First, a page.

Edina may become the first city in the metro area to hire a full-time employee whose only duties would be the start-to-finish supervision of residential teardowns and replacements.

That move follows increasing complaints from residents who say ­massive new homes are hugging lot lines, shading smaller dwellings and changing drainage patterns. Neighbors also say construction is ruining their quality of life by blocking driveways with equipment and creating noise even on weekends.

“We are trying to strike a balance that welcomes residential redevelopment, because it’s a big thing for our community, but we also want to make sure this is a quality place for those who live here,” City Manager Scott Neal said.

Neal’s recommendation is expected to go before the City Council on ­Tuesday.

Edina has been the Twin Cities’ epicenter for residential teardowns, with modest homes sometimes selling for hundreds of thousands of dollars for their lots alone. Last year, the city set a record with 100 teardowns. That number could be surpassed this year.

Neal said he believes Edina would be the first city in the area to have a job that would focus on managing residential teardowns and replacement. He said similar jobs exist in the northern suburbs of Chicago, which have long confronted the issue of teardowns and monster houses.

To fund the new position, which he estimated would cost $100,000 a year, Neal is suggesting to the City ­Council that it increase the cost of a demolition permit from about $200 to $1,500. With the number of demolition permits expected to reach 100 this year, that would more than cover the cost of the position.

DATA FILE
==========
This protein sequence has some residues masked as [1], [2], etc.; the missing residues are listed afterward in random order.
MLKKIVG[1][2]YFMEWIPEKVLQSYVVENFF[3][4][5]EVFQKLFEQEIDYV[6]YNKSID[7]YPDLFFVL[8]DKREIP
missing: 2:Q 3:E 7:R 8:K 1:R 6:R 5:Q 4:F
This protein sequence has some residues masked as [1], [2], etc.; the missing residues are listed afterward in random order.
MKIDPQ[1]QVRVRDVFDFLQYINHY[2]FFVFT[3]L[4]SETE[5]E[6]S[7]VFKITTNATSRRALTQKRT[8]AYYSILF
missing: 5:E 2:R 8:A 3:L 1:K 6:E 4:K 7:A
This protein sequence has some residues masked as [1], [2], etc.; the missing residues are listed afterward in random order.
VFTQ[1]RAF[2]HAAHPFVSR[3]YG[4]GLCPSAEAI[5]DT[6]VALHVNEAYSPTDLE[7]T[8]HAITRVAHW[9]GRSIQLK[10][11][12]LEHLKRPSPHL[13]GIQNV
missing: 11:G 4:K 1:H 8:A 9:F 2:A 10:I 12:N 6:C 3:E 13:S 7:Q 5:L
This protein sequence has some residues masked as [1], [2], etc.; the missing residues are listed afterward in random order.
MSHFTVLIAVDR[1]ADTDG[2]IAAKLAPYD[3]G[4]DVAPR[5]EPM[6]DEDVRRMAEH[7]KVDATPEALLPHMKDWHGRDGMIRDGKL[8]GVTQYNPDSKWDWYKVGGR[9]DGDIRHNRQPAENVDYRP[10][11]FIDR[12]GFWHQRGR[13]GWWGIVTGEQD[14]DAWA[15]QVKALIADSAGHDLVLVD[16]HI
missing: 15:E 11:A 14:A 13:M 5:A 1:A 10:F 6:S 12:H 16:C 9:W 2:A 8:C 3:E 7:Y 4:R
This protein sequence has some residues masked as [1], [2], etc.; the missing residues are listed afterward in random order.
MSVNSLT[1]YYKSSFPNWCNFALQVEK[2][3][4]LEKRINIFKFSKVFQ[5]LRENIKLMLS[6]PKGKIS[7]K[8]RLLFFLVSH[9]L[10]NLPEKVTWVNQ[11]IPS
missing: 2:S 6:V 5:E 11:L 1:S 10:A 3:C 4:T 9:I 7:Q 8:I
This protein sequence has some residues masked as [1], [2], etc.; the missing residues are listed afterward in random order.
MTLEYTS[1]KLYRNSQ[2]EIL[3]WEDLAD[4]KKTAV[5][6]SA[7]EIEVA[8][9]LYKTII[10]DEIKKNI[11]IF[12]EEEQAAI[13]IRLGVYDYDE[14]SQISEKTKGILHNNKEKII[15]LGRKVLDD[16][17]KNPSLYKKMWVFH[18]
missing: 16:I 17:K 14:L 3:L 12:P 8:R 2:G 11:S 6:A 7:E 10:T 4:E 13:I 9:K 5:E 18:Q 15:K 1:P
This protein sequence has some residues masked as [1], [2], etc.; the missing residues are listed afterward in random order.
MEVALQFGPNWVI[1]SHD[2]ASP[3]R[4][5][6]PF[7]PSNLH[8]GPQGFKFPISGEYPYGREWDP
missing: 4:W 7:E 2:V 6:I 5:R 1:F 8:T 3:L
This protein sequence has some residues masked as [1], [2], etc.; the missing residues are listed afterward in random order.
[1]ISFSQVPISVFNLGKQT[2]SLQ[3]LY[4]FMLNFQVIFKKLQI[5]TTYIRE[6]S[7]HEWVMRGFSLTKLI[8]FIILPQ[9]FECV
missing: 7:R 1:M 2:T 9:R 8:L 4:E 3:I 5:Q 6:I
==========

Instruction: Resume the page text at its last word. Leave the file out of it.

The new position is part of a bigger redevelopment management plan Neal has drawn up that would kick in even before a demolition permit is issued.

Now, homeowners often discover a home on their block is going to be replaced when a developer’s sign pops up in the yard.

Under Neal’s plan, developers would be required to meet with neighbors and share their building plans. They also would have to submit to the city: proof of insurance; a $10,000 cash escrow or letter of credit; a soil investigation report; stormwater and erosion management and control plans; photos of the existing area; and proposed building plans.

“I think there will be developers and builders who will have concerns about it,” Neal said. “The heart of these recommendations is requiring builders to put in more time up front before they actually tear a house down. … It offers better quality-of-life protections to our existing residents, many of whom have lived here for many decades.”

When residents now have complaints or questions about construction, they call city departments ranging from planning to the police. With no single department or person designated to handle teardown issues, Neal said the city’s response has been inefficient and sometimes unsatisfactory. He thinks Edina can do better.

“We have passive enforcement — we come out if someone calls,” he said. “Now, we intend to create active enforcement. We will have someone who actively monitors redevelopment and actively enforces code provisions.”

Neal’s recommendations come as a city working group has been re-examining the city’s building code to see if it can be changed to better deal with large homes going up on relatively small lots.

The working group was formed after outrage over issues like construction of giant retaining walls that change lot levels and drainage patterns and a builder who removed trees on city land without permission. In one case, a house was built so close to property lines that the back yard can’t be reached without walking through a neighbor’s property.